My parents decided that I would attend the school for the blind even though I would be away from home during most of the school year. Of course, I could return home for holidays and during some weekends, but the rest of the time I would live in a dormitory with my classmates at the school. At the age of six I left home. The school for the blind was over a hundred miles from our house.
It was the beginning of a different kind of life. Because I was at that time almost totally blind, I was expected to learn Braille. We started the learning process with flash cards. There was a straight line of Braille dots across the top of each card, and a single word in the center. I still remember the first flash card I ever read; it contained the word "go." Each of us was given our first reading book-the primer about Dick and Jane and Spot. It was the first of the Braille books I have had in my hands. My book seemed to be about a foot square and about a half an inch thick. The teacher told us to open our books to page one.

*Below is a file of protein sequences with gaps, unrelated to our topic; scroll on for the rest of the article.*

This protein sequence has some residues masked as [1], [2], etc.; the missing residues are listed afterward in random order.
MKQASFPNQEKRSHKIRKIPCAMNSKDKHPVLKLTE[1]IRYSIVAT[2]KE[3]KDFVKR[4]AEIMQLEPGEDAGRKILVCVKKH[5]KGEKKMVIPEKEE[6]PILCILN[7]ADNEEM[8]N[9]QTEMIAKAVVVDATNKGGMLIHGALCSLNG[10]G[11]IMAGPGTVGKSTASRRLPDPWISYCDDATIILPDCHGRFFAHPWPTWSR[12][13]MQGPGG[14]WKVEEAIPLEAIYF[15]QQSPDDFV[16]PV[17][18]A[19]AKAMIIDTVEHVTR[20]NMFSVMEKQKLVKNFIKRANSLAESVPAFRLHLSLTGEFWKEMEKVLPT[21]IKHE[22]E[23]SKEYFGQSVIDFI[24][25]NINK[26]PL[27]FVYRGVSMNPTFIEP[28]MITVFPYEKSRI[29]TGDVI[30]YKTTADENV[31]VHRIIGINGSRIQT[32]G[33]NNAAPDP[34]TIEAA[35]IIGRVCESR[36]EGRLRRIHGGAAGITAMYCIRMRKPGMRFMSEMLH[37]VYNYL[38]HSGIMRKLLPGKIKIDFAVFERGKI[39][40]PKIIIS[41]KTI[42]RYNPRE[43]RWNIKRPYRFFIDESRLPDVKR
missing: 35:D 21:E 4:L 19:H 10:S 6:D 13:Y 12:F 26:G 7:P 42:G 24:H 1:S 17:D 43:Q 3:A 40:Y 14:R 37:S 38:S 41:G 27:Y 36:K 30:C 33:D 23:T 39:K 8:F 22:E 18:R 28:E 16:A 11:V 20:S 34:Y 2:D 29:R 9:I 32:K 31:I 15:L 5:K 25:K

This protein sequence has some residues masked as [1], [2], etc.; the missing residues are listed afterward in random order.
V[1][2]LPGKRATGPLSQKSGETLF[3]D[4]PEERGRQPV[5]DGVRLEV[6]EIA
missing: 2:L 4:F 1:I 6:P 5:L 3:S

My desk was in the first row, about the sixth or seventh from the front. The first child in the row was asked to read page one. When there were mistakes, the teacher corrected them. Then, the second student was asked to read the same page. Again, when there were mistakes, the teacher corrected them. The lesson continued in the same manner. Each student in the first row was asked to read page one. By the time the teacher got to me, my job was clear, and my performance flawless. With my fingers on the page, I spoke the words of page one with never an error or hesitation. The teacher praised me highly and asked me to come to the front of the room. She produced a gold star from her desk drawer and pasted it to page one of my book. She told me to take my book home and show it to my mother. This is exactly what I did. On Friday night after the journey home, I proudly produced my primer, opened it to page one, and recited the words which appeared on the page.